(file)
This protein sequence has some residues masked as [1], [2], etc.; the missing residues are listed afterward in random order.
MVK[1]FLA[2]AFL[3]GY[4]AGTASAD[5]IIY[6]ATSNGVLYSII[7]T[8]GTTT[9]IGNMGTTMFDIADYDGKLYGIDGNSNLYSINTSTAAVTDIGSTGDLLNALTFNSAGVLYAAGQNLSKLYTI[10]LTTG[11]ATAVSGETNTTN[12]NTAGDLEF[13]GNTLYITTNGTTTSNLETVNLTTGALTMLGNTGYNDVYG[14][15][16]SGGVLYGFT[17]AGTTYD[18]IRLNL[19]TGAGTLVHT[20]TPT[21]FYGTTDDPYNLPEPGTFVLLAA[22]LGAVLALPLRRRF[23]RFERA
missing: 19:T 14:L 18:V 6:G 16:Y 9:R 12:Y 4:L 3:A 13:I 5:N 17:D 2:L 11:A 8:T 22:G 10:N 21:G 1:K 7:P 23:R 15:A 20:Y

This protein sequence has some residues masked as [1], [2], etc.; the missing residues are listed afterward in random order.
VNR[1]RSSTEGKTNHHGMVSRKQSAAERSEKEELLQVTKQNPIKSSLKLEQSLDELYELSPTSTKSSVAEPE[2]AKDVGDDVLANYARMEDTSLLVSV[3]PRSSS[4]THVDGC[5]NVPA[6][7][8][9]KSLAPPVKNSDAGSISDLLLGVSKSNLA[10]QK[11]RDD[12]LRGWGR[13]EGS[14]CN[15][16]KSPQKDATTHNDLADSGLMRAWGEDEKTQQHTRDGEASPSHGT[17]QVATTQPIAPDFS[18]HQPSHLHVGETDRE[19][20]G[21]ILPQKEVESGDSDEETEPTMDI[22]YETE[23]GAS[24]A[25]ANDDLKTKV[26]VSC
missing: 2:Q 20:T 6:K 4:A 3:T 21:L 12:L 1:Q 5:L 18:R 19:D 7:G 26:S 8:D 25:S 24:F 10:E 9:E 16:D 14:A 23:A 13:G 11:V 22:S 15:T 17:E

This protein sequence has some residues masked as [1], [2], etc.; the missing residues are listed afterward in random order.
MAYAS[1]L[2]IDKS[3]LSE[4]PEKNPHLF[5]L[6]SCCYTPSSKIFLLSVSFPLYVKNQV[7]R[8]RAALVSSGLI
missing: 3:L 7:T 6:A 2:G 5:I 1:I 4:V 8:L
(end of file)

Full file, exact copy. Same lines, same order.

This protein sequence has some residues masked as [1], [2], etc.; the missing residues are listed afterward in random order.
MVK[1]FLA[2]AFL[3]GY[4]AGTASAD[5]IIY[6]ATSNGVLYSII[7]T[8]GTTT[9]IGNMGTTMFDIADYDGKLYGIDGNSNLYSINTSTAAVTDIGSTGDLLNALTFNSAGVLYAAGQNLSKLYTI[10]LTTG[11]ATAVSGETNTTN[12]NTAGDLEF[13]GNTLYITTNGTTTSNLETVNLTTGALTMLGNTGYNDVYG[14][15][16]SGGVLYGFT[17]AGTTYD[18]IRLNL[19]TGAGTLVHT[20]TPT[21]FYGTTDDPYNLPEPGTFVLLAA[22]LGAVLALPLRRRF[23]RFERA
missing: 19:T 14:L 18:V 6:G 16:Y 9:R 12:Y 4:L 3:A 13:I 5:N 17:D 2:L 11:A 8:T 22:G 10:N 21:G 1:K 7:P 23:R 15:A 20:Y

This protein sequence has some residues masked as [1], [2], etc.; the missing residues are listed afterward in random order.
VNR[1]RSSTEGKTNHHGMVSRKQSAAERSEKEELLQVTKQNPIKSSLKLEQSLDELYELSPTSTKSSVAEPE[2]AKDVGDDVLANYARMEDTSLLVSV[3]PRSSS[4]THVDGC[5]NVPA[6][7][8][9]KSLAPPVKNSDAGSISDLLLGVSKSNLA[10]QK[11]RDD[12]LRGWGR[13]EGS[14]CN[15][16]KSPQKDATTHNDLADSGLMRAWGEDEKTQQHTRDGEASPSHGT[17]QVATTQPIAPDFS[18]HQPSHLHVGETDRE[19][20]G[21]ILPQKEVESGDSDEETEPTMDI[22]YETE[23]GAS[24]A[25]ANDDLKTKV[26]VSC
missing: 2:Q 20:T 6:K 4:A 3:T 21:L 12:L 1:Q 5:L 18:R 19:D 7:G 26:S 8:D 25:S 24:F 10:E 9:E 16:D 14:A 23:A 13:G 11:V 22:S 15:T 17:E

This protein sequence has some residues masked as [1], [2], etc.; the missing residues are listed afterward in random order.
MAYAS[1]L[2]IDKS[3]LSE[4]PEKNPHLF[5]L[6]SCCYTPSSKIFLLSVSFPLYVKNQV[7]R[8]RAALVSSGLI
missing: 3:L 7:T 6:A 2:G 5:I 1:I 4:V 8:L